Battleship USS Iowa begins journey down California coast
The USS Iowa makes its way under the Golden Gate Bridge at the start of its 400-mile journey to Los Angeles.
May 25th, 2012
10:00 AM ET

Battleship USS Iowa begins journey down California coast

Decades after transporting President Franklin Roosevelt across the Atlantic and fending off kamikazes in the Pacific during World War II, the USS Iowa passed Saturday under the Golden Gate Bridge en route to its final home and duty as a living museum.

Fireboats shot water into the air to salute the battleship around 3 p.m. Saturday, as it was towed through San Francisco Bay and into the Pacific Ocean. Scores of people watched from nearby - some on ferries, others from onshore and on the iconic bridge - under blue skies dotted with puffs of clouds.

The USS Iowa fired nearly 12,000 rounds over its more than 50 years in service for the U.S. Navy before being decommissioned for a third and final time in 1990.

After more than a decade docked in the Port of Richmond near San Francisco, the ship is heading south to the Port of Los Angeles in the care of the Pacific Battleship Center, which plans to transform the ship into a museum by July, according to the nonprofit group's website.

Bay Area residents may be saying goodbye to the USS Iowa, but they'll soon have the chance to celebrate some history of their own - namely, the bridge that the battleship went under. Known for its high orange towers, the Golden Gate Bridge opened to traffic between San Francisco and Marin County exactly 75 years ago on Monday.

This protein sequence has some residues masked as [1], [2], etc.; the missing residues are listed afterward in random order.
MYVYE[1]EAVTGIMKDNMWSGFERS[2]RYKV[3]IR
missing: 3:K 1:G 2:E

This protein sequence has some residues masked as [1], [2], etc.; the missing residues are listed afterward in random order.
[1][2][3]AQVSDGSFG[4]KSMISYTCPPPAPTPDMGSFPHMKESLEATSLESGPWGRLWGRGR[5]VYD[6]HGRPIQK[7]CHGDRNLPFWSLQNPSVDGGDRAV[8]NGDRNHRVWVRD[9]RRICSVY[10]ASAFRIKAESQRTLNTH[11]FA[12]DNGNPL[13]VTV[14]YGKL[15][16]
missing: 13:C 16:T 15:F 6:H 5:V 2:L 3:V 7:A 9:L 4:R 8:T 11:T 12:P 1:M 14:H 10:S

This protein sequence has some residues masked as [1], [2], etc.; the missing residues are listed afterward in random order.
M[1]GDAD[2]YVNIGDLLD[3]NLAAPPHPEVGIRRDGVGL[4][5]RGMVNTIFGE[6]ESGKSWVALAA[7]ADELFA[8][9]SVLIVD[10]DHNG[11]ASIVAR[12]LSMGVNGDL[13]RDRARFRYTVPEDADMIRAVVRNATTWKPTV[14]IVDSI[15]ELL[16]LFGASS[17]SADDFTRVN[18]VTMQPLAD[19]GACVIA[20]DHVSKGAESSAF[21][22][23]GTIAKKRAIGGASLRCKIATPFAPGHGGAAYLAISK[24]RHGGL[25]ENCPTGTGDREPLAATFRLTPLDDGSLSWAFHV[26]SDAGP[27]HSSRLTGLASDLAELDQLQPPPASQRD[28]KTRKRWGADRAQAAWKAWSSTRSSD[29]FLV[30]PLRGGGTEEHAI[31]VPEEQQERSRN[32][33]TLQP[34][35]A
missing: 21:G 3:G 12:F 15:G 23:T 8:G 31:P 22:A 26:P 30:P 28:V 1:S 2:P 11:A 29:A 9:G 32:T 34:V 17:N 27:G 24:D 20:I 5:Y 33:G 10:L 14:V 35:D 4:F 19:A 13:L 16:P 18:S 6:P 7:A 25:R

A daylong celebration of the bridge is planned for Sunday, two days after the dedication of a new visitor's center and services.

But Saturday belonged to the Iowa, or "The Big Stick," as she is known, whose passage is unrelated to the Golden Gate Bridge festivities.

Launched from the New York Naval Yard in 1942 and commissioned the next year, the Iowa's first wartime duty was in the Atlantic, neutralizing a German battleship, according to a detailed history on the Pacific Battleship Center's website.

A special bathtub was put on the ship later in 1943 for use by Roosevelt, transporting him through the Mediterranean to Iran for the Tehran Conference to meet with Allied counterparts Winston Churchill, Joseph Stalin and Chiang Kai-shek.

After returning Roosevelt to the U.S. mainland, the Iowa headed to the Pacific, where her crew targeted Japanese forces in places like Saipan, Tinian and Guam, and braved kamikaze attacks and a typhoon.

The Iowa was taken out of commission in 1949 but got new life two years later, setting the stage for its extensive involvement in U.S. naval operations during the Korean War. 

Seven years later, after having spent time back in the Mediterranean Sea and in Cuban and European ports, the USS Iowa was again decommissioned.

The battleship was modernized and put back into service in 1984. In that and subsequent years, the Iowa spent time on the Pacific Coast, in Central and South America, in Scandinavia and other European ports, the Persian Gulf and other locales.

One of the Iowa's most infamous moments occurred in April 1989, when 47 crew members were killed in an explosion in one of the gun turrets off Puerto Rico.

A U.S. Navy investigation detected "foreign material" and the presence of a "chemical ignition device," naming one crew member as the "principal suspect" in purposefully causing the blast.

But a later Sandia National Laboratories report submitted to Congress found no conclusive evidence of such a material or ignition device, speculating that a "high-speed overram" of the turret may have been to blame.